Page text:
In­side Sport meets the em­bod­i­ment of Bal­lou in the Reds’ ho­tel lobby be­fore the derby match with NSW Waratahs. If the late Dar­rell East­lake looked like his voice – boom­ing, “big”, hy­per-en­thused – Brad Thorn sounds like a man who’s played footy for 23 years. He’s raspy of throat and craggy-fea­tured.

Halfway through our chat, a ho­tel guest, an adult man of per­haps 35 years, meekly in­ter­rupts us to ask for a photo with his in­fant. Thorn po­litely ex­plains that he’s do­ing an in­ter­view, and that he’ll sort him out shortly. The man apol­o­gises pro­fusely. “He’s very ex­cited,” his wife ex­plains.

Per­cep­tions, stereo­types – Thorn’s bat­tled both. That he’s just a gi­ant Mungo, in a man with­out cre­ativ­ity or po­etry. Like the Rugby Australia board mem­ber who couldn’t coun­te­nance Ewen Mackenzie (a front-rower!) coach­ing the Wal­la­bies, there are some who didn’t – prob­a­bly still don’t – see Brad Thorn as a coach. How could he? goes the cyn­i­cal con­ceit. He’s nowt but a big dumb leaguie. A lock! What would he know?

Like all stereo­types, there are el­e­ments of truth in all this. Thorn did en­joy con­tact, you bet. It was his thing. One of them, any­way. But like Shrek, the man has lay­ers. Yet given his play­ing style, he’s had to bat­tle against neg­a­tive stereo­types. To con­vince peo­ple he can coach. He’s do­ing it now.

“I’ve never had to with the play­ers,” he says. “But with … oth­ers I’ve had to get past the type of player I was, I sup­pose. Peo­ple think you’d coach a cer­tain way given you played a cer­tain way. They might think I’m ‘old school’, an ad­vo­cate of the old ten-man rugby. And sure, you run hard, hit hard. That’s a given. But I want blokes to play the game, to en­joy footy, to play to their skills. That’s why we picked them.”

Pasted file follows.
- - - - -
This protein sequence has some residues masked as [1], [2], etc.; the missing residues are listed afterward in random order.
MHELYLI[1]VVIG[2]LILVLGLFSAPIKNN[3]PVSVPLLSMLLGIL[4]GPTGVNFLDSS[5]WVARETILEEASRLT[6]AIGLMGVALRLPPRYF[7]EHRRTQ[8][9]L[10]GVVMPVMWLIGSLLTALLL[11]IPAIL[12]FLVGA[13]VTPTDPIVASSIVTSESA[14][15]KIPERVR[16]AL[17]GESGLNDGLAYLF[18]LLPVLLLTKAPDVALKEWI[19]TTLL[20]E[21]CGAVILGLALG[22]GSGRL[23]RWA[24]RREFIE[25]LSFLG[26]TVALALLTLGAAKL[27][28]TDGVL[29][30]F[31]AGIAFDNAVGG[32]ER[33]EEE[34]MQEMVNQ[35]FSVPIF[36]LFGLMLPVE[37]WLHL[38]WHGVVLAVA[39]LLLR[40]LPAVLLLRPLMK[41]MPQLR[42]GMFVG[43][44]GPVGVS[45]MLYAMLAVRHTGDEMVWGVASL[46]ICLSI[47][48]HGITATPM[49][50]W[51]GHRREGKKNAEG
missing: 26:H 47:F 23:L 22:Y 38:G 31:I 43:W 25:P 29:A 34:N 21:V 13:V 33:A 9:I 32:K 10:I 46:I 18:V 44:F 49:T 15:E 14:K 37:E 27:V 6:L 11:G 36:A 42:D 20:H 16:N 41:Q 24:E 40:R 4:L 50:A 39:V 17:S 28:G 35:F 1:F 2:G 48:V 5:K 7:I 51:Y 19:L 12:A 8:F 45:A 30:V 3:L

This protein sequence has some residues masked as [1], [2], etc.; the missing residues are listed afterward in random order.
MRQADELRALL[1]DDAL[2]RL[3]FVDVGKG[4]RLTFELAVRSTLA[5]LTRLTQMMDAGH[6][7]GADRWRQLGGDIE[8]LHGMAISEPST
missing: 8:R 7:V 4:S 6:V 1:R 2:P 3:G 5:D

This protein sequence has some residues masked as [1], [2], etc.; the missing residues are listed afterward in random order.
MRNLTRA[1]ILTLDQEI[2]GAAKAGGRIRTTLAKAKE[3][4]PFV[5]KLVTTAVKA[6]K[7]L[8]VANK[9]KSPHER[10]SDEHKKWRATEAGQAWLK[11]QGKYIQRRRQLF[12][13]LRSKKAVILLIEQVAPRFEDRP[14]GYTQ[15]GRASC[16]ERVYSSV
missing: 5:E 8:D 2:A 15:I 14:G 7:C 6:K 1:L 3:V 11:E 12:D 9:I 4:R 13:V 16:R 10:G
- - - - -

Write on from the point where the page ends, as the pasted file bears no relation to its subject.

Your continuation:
All of Thorn’s games with the Broncos were played un­der Wayne Ben­nett. All of his State of Ori­gin games, un­der Ben­nett. So the great, old cagey one rubbed off. Ask Thorn about what he learned as a coach from the great slit-mouthed Sven­gali, and Thorn says Ben­nett in­stilled dis­ci­pline and had blokes play­ing for each other. He says another strength of Ben­nett’s was that he got to know play­ers. He cared.

“I’m big on that, on blokes car­ing,” says Thorn. “It’s about car­ing for your mates. That’s who you’re out there with. I want blokes to care about their team-mates and what ev­ery­one’s try­ing to achieve. That’s a non-ne­go­tiable. If you don’t care, I don’t want you here.”

And have Thorn’s young Reds taken to “car­ing”? “They weren’t go­ing to be there if they weren’t,” says Thorn. “We’ve trained hard, played some re­ally good, at­tack­ing footy. I like blokes to ex­press their skills. Yes, I like blokes play­ing tight. But I love blokes play­ing ad lib.”

Like … Quade Cooper? In­side Sport didn’t ask Thorn about the ex­iled No.10 for two rea­sons. Firstly, by the time this mag­a­zine is in your hands, Cooper could be any­where. He could be in Italy. Or Brazil. And se­condly, Thorn has been asked about the re­turn of Cooper up­wards of 20 times and of­fered up noth­ing other than “we’re go­ing in a dif­fer­ent di­rec­tion”. Even when pressed, there’s not even a vari­a­tion on it. You get those words in that or­der. That’s the mes­sag­ing. And that’s it. And all you’ll see of Quade is tool­ing about for Souths Mag­pies on the YouTube.

Thorn’s do­ing it his way. And we are grad­u­ally learn­ing that the Way of Thorn the coach is much like the player: di­rect, hon­est and non-ne­go­tiable.